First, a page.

Innovative government requires creative bureaucrats and allies. Whether they are shooting stars or unsung heroes: For an entire week, we are putting them front and centre and letting them share their ideas and experiences. Browse through our 2021 speaker highlights and look out for many more additions in the upcoming weeks:
The pioneering Digital Minister of Taiwan shares her views on making the most of digital potentials to both safeguard privacy and democracy and to activate the civic world as well as their exemplary approach to fighting the pandemic. She describes too her background in becoming part of the digital avantgarde.
Robert Walmsley University Professor, Harvard University
A global household name and one of the foremost academics with an immense practical impact at the intersection of law, behavioural economics, and public policy. In addition to having founded and directed Harvard Law School’s programme on Behavioural Economics and Public Policy, Professor Sunstein has written multiple acclaimed books, including ‘Nudge’ and most recently ‘Noise’ with Nobel prize-winning psychologist-economist Daniel Kahnemann.
Professor of Collective Intelligence, Public Policy and Social Innovation, University College London (UCL) formerly head of NESTA discusses how we can really make getting to Net Zero happen in conversation with Mohamed Ridouani, mayor of Leuven and recently European Capital of Innovation Award winner – iCapital – and Patrizia Nanz co-director of the Institute for Advanced Sustainability Studies in Potsdam.
Lead on Systems Thinking and Anticipatory Innovation Governance, Observatory of Public Sector Innovation (OPSI) explores the lessons in innovation we have learnt from responding to the pandemic and which of these will become permanent or remain transitory.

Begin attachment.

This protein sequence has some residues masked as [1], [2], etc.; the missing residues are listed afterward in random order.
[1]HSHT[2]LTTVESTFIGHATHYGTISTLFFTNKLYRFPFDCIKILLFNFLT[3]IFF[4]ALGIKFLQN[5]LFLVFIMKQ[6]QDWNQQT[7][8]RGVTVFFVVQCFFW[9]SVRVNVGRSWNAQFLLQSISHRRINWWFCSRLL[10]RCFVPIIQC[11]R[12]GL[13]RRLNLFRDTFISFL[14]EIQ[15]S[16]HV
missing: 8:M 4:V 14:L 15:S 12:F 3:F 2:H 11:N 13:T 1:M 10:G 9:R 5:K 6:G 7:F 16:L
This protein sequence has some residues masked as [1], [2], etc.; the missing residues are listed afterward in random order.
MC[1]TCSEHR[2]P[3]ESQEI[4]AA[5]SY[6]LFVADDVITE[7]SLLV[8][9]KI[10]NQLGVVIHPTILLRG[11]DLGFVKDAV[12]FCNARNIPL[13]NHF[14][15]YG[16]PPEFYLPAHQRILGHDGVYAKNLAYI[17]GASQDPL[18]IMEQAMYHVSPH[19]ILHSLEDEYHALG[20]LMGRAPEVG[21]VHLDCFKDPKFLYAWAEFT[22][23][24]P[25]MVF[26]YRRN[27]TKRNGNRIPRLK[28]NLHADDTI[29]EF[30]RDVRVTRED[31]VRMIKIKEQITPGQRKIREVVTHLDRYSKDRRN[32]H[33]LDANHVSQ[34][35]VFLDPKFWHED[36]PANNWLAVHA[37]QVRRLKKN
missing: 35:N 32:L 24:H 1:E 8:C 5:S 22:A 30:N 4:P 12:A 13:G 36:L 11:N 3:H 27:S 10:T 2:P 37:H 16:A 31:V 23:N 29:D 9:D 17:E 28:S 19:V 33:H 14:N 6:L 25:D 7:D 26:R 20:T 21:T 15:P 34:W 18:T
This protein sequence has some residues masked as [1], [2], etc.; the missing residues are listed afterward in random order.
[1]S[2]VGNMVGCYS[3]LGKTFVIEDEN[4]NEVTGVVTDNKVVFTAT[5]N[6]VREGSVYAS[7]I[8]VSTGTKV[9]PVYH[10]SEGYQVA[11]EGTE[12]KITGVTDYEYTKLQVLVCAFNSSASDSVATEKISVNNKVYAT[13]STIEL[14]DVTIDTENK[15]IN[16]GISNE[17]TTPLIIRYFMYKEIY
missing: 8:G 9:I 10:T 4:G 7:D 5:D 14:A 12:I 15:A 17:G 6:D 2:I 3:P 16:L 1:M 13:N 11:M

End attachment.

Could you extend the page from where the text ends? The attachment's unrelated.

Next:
Kate Raworth is a renegade economist focused on making economics fit for 21st century realities. She is the creator of the Doughnut of social and planetary boundaries, and co-founder of Doughnut Economics Action Lab. Her internationally best-selling book Doughnut Economics: seven ways to think like a 21st century economist has been translated into over 20 languages and has been widely influential with diverse audiences, from the UN General Assembly to Pope Francis to Extinction Rebellion.
Tom Burke discusses climate leadership and how the politics and policy divide can be bridged Tom is the Chairman and Co-Founder of E3G, Third Generation Environmentalism, and a Visiting Professor at both Imperial and University Colleges, London. He is also a Senior Associate at the Cambridge Institute for Sustainability Leadership. Formerly director of Friends of the Earth and the Green Alliance.
Founder, Experimentalista and formerly Chief Creative Officer of Mexico City. Gabriella founded and directed Laboratorio para la Ciudad, the award-winning experimental lab. Gabriella explores in the session on the feminist city what a city seen through the eyes of women would look, feel and operate like.
If it had to be defined, Geci is a multi-disciplinary scholar-practitioner currently occupied in several capacities working at the intersection between people, place and technological change, focusing on the global south. She is an Associate with South African Cities Network; an Adjunct Professor at the University of Cape Town’s African Centre for Cities; a Research Fellow at the Wits School of Governance; a global faculty member of Singularity University; and a curator in The Emergence Network. She is involved in action research programmes, academic supervision, teaching on innovation studies, and writing / editorial roles for a few international futures, innovation and planning publications.
The Co-founder, Apolitical – a government reform powerhouse with now over 110,000 members globally discusses: “What I wish they knew”. Here politicians ask ‘What I wished I knew about how the public administration works’ and in reverse bureaucrats reflect on what they want to know about how politicians operate.
More speaker announcements coming soon…